Through the pioneering work of Yinka Shonibare MBE, we are reminded of the colloquial saying, the past is not the past. The past haunts and crescendos in our fevered questions and ideas around identity, culture, and authenticity. Across his multidisciplinary practice, we encounter the charged objects and iconography that loom in the legacies of the great epic of colonialism.
Shonibare’s work is often cloaked in terms like ‘interventional’ or ‘unveiling’, and framed as interruptions or refractions – signifiers used to describe the ways in which his work pulls to the anterior, histories that underscore our contemporary modalities of globalisation and hybridity. From his sculptures to his films, Shonibare’s works are filled with principles of deconstruction and a sense of urgency or complicity in response to the world we inhabit. This is also evident in his curated projects, such as the exhibition Talisman in the Age of Difference, which took place in London this summer and featured works by a multigenerational span of artists across the African Diaspora, illustrating the ways form can respond to ideas of subversive resistance.
One of the highlights of the third edition of ART X Lagos is Shonibare’s presence throughout the three-day fair. Behind the scenes, Shonibare was one of five judges for the ART X Prize with Access, which awarded Bolatito Aderemi-Ibitola a grant and a solo presentation during the fair.
Curator Missla Libsekal, who is spearheading the fair’s programming for the second year, has focused The Curated Projects on Shonibare by organising a special archival display of the artist’s past works. The project will showcase a new costumed sculptural figure, Trumpet Boy, and documentation of the recent Public Art Fund commission, Wind Sculpture (SG) I, unveiled earlier this year at Doris C Freedman Plaza, Central Park, New York. Accompanying the display are related archival ephemera, video footage, and photographic materials, making this the only installation of its kind throughout the fair. Shonibare is also participating in The Talks series, delivering the keynote address, and sitting in conversation with historian, Chika Okeke-Agulu.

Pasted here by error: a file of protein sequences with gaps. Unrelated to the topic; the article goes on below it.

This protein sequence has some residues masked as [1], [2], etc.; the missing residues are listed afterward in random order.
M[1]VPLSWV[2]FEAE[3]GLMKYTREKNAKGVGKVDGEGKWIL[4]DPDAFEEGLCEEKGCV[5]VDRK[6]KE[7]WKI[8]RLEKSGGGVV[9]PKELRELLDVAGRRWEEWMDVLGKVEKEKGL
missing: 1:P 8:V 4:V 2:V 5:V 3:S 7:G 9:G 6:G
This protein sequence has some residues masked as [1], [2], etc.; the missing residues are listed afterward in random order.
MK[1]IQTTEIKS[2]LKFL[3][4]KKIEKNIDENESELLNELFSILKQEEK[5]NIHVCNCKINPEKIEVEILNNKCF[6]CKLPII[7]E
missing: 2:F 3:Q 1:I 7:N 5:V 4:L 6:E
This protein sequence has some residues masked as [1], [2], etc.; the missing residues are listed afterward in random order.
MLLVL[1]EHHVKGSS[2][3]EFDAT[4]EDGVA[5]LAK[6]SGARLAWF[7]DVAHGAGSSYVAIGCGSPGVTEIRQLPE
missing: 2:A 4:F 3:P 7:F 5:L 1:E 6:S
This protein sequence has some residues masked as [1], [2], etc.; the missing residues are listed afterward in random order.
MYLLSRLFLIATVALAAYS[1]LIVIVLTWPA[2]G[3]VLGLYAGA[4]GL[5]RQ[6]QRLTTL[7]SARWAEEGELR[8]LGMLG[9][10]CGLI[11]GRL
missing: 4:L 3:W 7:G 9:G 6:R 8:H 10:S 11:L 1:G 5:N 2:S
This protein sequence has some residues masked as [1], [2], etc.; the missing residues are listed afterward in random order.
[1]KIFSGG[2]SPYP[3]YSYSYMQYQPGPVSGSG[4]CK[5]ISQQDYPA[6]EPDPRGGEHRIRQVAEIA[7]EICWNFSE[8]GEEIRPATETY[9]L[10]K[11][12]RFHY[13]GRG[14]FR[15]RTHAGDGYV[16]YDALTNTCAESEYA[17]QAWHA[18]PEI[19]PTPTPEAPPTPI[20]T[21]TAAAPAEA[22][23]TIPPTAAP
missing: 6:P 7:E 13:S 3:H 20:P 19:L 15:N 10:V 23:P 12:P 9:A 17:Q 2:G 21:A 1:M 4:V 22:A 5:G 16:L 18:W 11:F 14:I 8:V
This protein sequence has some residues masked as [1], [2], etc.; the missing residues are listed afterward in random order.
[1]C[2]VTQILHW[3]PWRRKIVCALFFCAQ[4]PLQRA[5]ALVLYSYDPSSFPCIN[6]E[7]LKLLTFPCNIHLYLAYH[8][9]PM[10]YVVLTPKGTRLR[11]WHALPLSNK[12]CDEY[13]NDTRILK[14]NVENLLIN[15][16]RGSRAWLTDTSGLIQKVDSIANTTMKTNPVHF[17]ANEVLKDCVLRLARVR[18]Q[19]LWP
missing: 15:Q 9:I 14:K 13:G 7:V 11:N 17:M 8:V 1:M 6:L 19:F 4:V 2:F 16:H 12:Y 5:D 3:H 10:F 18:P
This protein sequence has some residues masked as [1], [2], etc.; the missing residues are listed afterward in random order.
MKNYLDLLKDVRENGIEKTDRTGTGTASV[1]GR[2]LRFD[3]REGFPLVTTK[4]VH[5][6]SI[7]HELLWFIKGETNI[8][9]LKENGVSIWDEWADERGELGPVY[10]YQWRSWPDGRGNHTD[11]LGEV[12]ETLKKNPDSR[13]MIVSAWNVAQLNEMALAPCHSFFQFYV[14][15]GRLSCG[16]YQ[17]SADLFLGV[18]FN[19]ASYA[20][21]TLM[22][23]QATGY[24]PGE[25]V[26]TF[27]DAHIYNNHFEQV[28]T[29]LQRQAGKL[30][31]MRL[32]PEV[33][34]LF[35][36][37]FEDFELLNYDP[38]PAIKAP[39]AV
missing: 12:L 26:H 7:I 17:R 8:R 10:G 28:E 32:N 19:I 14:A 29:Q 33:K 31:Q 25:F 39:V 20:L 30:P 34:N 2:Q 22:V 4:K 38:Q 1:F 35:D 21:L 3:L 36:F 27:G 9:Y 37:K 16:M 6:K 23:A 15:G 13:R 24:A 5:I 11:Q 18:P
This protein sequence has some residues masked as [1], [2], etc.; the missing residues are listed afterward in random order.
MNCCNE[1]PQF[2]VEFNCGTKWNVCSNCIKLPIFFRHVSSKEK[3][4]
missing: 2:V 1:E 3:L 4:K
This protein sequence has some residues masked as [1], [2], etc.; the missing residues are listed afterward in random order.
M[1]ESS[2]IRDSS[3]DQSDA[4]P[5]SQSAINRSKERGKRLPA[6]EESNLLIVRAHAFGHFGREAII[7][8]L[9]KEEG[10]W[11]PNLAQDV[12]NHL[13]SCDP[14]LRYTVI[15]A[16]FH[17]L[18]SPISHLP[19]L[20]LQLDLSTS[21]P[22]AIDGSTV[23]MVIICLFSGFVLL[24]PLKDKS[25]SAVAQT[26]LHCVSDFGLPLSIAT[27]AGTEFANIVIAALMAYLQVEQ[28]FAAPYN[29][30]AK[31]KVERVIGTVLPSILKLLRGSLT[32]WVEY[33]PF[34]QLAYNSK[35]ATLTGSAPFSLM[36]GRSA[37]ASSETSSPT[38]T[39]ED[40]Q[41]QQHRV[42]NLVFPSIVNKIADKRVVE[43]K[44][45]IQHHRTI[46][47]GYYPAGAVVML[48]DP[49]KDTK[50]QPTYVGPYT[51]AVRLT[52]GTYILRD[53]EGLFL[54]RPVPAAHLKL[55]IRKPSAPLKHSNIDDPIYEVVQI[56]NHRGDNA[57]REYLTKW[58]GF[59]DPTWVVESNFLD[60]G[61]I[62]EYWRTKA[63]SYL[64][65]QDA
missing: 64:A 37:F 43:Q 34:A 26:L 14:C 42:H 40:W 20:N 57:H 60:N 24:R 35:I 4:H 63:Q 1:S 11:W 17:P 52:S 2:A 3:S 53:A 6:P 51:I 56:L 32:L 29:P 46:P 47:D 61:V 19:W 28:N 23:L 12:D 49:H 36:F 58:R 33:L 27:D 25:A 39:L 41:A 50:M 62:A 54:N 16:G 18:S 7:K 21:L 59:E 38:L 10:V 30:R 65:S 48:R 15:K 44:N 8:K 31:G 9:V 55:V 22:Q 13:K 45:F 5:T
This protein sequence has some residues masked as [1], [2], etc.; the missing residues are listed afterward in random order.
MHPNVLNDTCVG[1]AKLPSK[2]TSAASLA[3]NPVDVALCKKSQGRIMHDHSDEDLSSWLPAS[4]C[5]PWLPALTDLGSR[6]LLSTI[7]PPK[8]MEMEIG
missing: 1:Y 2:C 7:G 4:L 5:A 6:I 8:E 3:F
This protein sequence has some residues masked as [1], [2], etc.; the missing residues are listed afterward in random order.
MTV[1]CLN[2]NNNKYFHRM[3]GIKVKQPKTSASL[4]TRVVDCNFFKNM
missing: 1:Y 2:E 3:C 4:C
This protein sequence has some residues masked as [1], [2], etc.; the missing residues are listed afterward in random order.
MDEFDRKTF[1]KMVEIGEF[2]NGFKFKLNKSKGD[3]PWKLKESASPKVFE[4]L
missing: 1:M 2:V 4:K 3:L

“I felt that the legacy of colonialism and the fight for independence is a much more pressing issue across the African continent.”
Ahead of his involvement with ART X Lagos, Shonibare premiered Ruins Decorated in Johannesburg, the artist’s first solo presentation on the continent in fifteen years. The show included new works in sculpture, photography, film, and painting that explored concepts of cultural hybridity, modern African identities, and symbols of colonial essentialism. It featured the installation, The African Library, the third in the series of libraries previously presented in the U.S. and in London. The work pays tribute to people who’ve made huge contributions to the struggle for African Independence, with thousands of books wrapped in Dutch wax textiles, and the names of the various people involved in the Independence struggles and post-colonial figures of self-governance detailed on the spines. “When I’ve done that project in the U.S. and in London,” Shonibare says, “they’ve been mostly focused on the issue of immigration, so on the spines of the books there, I’ve included names of first or second generation immigrants. Within in the African context, I felt that the legacy of colonialism and the fight for independence is a much more pressing issue across the African continent.” These works commemorate the ongoing narrative of a continent shaping a new and modern identity for itself.
Shonibare’s future engagement with the art and cultural ecosystems in Nigeria will not slow down anytime soon, as he is in the process of building a facility for an artist residency programme in Lagos. “I will be able to host international artists there to present projects in Lagos and have a residency there,” shared Shonibare, as his team prepares to break ground on the construction in Lekki before the year’s end
An article by Ladi’Sasha Jones
Featured image : Yinka Shonibare, The African Library, 2018. Hardback books, Dutch wax printed cotton textile, gold foiled names and website. Dimensions variables. Courtesy the artist, Collection of Davidson College, and James Cohan Gallery, New York.
This article was written for The Art Momentum | ART X Lagos Artpaper. [French version inside]
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